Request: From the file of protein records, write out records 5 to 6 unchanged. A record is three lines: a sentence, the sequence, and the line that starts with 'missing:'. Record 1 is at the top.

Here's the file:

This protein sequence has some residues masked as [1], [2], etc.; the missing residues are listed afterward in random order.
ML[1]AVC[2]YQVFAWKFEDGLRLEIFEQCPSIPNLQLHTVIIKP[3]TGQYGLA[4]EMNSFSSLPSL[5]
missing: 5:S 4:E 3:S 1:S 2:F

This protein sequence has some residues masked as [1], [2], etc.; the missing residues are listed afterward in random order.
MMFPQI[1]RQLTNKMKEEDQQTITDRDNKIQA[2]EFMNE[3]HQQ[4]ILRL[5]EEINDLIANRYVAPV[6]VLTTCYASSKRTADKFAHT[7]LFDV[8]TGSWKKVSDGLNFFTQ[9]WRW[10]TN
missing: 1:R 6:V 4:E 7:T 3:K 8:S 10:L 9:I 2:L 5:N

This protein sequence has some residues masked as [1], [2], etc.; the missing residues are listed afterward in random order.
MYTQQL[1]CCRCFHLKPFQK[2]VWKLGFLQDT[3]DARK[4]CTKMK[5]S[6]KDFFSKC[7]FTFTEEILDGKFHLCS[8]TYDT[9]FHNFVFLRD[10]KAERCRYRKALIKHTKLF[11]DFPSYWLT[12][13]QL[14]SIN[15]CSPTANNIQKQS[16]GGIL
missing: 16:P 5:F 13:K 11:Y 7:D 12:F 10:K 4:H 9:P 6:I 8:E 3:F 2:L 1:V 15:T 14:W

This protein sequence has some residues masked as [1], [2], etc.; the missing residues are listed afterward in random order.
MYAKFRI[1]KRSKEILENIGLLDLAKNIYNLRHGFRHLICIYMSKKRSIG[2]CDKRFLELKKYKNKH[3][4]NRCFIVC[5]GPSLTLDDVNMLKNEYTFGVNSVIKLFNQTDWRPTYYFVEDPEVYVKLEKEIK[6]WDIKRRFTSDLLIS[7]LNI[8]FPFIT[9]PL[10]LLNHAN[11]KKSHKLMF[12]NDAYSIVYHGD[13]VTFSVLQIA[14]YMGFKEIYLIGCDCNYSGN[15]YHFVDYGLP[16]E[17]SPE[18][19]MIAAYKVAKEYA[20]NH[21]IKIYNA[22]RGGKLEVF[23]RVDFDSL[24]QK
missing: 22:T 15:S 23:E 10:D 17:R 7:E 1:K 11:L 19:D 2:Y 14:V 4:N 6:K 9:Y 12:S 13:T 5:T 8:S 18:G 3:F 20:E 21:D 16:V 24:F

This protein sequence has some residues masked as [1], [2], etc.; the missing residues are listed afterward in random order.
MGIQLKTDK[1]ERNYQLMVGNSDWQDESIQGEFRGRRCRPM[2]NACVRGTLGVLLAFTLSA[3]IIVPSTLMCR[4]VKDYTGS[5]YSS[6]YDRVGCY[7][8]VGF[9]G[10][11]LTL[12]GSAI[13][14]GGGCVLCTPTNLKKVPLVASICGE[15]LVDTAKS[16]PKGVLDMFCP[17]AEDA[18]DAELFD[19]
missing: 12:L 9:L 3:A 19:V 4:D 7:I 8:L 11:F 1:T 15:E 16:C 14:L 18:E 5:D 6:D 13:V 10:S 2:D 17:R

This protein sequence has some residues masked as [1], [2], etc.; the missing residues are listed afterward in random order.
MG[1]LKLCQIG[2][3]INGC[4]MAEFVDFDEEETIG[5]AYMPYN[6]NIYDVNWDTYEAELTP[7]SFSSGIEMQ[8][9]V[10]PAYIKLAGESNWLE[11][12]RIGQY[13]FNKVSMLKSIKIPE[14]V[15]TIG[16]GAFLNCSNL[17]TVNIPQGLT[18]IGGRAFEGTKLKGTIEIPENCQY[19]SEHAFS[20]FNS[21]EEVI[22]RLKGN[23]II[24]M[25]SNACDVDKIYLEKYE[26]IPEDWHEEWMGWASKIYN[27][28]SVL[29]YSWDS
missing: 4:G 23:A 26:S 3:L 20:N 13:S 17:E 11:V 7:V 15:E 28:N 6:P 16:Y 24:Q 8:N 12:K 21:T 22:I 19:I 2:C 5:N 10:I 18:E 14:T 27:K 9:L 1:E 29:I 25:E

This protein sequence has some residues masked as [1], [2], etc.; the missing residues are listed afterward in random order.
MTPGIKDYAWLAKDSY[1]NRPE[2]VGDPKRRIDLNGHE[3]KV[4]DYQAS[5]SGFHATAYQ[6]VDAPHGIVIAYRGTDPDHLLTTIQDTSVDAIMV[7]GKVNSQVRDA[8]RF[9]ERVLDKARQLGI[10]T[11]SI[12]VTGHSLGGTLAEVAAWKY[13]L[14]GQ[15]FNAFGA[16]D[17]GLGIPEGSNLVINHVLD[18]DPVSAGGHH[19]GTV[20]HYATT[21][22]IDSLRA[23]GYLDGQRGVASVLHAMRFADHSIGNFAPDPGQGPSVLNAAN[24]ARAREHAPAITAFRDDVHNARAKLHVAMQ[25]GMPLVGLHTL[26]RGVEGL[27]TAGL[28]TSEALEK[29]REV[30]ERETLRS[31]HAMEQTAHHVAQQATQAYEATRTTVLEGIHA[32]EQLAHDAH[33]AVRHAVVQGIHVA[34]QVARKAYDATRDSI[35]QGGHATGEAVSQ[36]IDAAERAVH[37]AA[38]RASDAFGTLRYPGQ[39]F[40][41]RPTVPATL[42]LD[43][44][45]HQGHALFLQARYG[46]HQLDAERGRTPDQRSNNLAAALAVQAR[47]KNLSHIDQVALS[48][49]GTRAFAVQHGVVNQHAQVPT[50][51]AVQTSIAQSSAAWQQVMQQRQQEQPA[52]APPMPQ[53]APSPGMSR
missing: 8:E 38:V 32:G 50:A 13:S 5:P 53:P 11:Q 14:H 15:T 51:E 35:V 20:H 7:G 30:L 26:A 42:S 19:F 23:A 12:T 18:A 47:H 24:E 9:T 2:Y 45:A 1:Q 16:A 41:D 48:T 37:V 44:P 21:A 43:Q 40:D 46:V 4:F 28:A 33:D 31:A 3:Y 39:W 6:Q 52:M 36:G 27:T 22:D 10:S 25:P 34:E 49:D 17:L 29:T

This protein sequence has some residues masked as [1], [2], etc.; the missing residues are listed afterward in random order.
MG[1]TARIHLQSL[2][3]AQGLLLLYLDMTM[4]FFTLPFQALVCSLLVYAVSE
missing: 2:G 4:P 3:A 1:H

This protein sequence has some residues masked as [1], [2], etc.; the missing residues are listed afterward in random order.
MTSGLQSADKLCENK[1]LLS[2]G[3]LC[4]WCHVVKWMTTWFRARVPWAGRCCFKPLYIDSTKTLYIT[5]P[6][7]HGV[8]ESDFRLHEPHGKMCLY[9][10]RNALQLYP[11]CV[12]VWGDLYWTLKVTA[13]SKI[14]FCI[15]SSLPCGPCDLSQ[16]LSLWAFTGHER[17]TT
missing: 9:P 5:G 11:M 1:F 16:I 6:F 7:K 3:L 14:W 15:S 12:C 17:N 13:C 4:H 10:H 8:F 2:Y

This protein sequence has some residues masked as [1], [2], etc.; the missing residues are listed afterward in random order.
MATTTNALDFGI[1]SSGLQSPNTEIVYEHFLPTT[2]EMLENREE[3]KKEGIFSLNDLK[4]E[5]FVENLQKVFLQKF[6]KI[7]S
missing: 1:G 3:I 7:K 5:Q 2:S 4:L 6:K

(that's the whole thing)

This protein sequence has some residues masked as [1], [2], etc.; the missing residues are listed afterward in random order.
MGIQLKTDK[1]ERNYQLMVGNSDWQDESIQGEFRGRRCRPM[2]NACVRGTLGVLLAFTLSA[3]IIVPSTLMCR[4]VKDYTGS[5]YSS[6]YDRVGCY[7][8]VGF[9]G[10][11]LTL[12]GSAI[13][14]GGGCVLCTPTNLKKVPLVASICGE[15]LVDTAKS[16]PKGVLDMFCP[17]AEDA[18]DAELFD[19]
missing: 12:L 9:L 3:A 19:V 4:D 7:I 8:L 11:F 1:T 15:E 16:C 14:L 18:E 5:D 6:D 13:V 10:S 2:D 17:R

This protein sequence has some residues masked as [1], [2], etc.; the missing residues are listed afterward in random order.
MG[1]LKLCQIG[2][3]INGC[4]MAEFVDFDEEETIG[5]AYMPYN[6]NIYDVNWDTYEAELTP[7]SFSSGIEMQ[8][9]V[10]PAYIKLAGESNWLE[11][12]RIGQY[13]FNKVSMLKSIKIPE[14]V[15]TIG[16]GAFLNCSNL[17]TVNIPQGLT[18]IGGRAFEGTKLKGTIEIPENCQY[19]SEHAFS[20]FNS[21]EEVI[22]RLKGN[23]II[24]M[25]SNACDVDKIYLEKYE[26]IPEDWHEEWMGWASKIYN[27][28]SVL[29]YSWDS
missing: 4:G 23:A 26:S 3:L 20:N 13:S 17:E 11:V 7:V 15:E 28:N 6:P 16:Y 24:Q 8:N 12:K 21:T 22:I 19:I 2:C 5:N 10:I 18:E 14:T 27:K 9:L 1:E 29:I 25:E